condition of empty homes, and have developed proposals to directly employ a
    professional decorator and an assistant, whose role would be to redecorate a
    minimum of three rooms. During the inspection, we attended a housing
    committee meeting, where the proposal was agreed in principle. The association
    believes that it can obtain better value and improved customer satisfaction.
102 The standard of information given to tenants seems to vary according to the type of
    property offered. Tenants moving into the newly refurbished homes in Sackville Road
    were given detailed information about the central heating system and how it worked,
    whilst others in non newly refurbished accommodation were not. However, the sign
    up pack given to new tenants contains some useful information, including how to
    report repairs, the assured tenants charter, how to become involved in the running of
    the association, and information on gas and electrical supplier contacts.
103 Worthing Homes does carry out follow visits to new tenants 4 to 6 weeks after sign
    up. There is a variable approach to these visits by neighbourhood services officers.
    We were told that some make appointments with tenants at sign up, whilst others call
    when they are in the area. The interpretation of the purpose of the visits also varied.
    One neighbourhood service officer told us that they would check to see that there
    were no obvious problems, and that the new tenant was showing consideration to
    neighbours. Another member of staff had a more positive view, seeing the visit as an
    opportunity to assess satisfaction and discuss any housing benefit or rent related
p 24   Worthing Homes Ltd - Worthing Homes

104 The tenants we spoke to had mixed views about the visit but generally welcomed
    them. One tenant told us that he was not given an appointment and was annoyed to
    be woken up for the visit, as he worked nights. We would recommend that
    appointments are made for all post lettings visits.
       Temporary accommodation
105 We visited two temporary accommodation hostels in Langdon Road and Shelly
    Road, near the Town centre. Both were large Victorian houses, which had each
    been converted into five flats. The accommodation consisted of 1one or two
    rooms with private cooking facilities. All had shared toilets and bathrooms. Both
    hostels had communal gardens, which although generally tidy, lacked amenities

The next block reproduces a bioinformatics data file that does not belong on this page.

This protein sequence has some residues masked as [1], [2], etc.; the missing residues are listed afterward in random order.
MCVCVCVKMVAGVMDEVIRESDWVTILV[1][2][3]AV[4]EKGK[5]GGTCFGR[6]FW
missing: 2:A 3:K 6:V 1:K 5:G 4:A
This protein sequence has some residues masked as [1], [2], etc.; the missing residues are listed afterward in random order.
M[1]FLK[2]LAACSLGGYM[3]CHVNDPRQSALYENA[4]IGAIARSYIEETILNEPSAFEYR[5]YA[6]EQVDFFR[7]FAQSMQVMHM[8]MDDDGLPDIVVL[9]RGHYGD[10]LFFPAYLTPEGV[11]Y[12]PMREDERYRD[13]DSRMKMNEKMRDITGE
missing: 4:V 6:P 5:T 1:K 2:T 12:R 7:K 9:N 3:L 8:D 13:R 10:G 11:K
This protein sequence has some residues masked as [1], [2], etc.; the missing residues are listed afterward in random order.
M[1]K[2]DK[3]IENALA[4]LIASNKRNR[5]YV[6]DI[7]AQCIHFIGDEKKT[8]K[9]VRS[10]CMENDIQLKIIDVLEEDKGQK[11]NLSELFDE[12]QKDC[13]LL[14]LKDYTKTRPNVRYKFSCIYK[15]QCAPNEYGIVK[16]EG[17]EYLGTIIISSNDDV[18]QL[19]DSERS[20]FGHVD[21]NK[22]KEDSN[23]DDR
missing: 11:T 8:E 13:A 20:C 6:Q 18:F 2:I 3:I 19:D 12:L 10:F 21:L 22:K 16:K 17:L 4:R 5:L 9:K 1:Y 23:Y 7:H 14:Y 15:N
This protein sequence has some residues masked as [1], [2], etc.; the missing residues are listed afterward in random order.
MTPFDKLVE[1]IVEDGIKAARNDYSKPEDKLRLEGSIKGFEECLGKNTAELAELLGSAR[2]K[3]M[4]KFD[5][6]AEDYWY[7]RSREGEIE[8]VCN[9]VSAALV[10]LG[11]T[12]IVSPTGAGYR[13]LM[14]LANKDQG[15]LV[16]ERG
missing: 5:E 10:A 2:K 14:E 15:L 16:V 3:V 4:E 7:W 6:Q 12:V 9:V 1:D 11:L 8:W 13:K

to enable residents to make use of them, e.g. garden furniture. Similarly, there
    was a utility area in each house but no washing machines, spin or tumble driers
    provided by the association. One of the residents had bought their own washing
    machine and was happy for other residents to use it. However, it is unlikely that
    this small domestic machine would be able to withstand heavy usage for a
    prolonged period of time. We found both buildings to be generally well
    maintained and clean. Each house had two bathrooms and separate toilets. In
    all cases these facilities were clean but utilitarian. The communal areas of the
    Langton Road Hostel were in particularly good condition, having recently been
106 The tenants we met in temporary accommodation told us that the service they
    received from Worthing Homes was good. They found their housing officer to be
    friendly, helpful and easy to contact. They found it easy to pay their rent and to
    report repairs. Residents were confused about who was responsible for advising
    them of the offer of permanent accommodation. The distinction between
    Worthing Borough Council and Worthing Homes Ltd was not always apparent.
    The biggest source of frustration to the tenants we spoke to, was the lack of
    information about when they would be able to move. Residents can remain in
    temporary accommodation for up to two years before an offer of permanent
    accommodation is made.
107 The association monitors and evaluate its services to customers in a variety of
    ways. It commissioned an independent customer service survey in 2001. A post
    lettings questionnaire has been introduced and follow up visits are carried out 4 -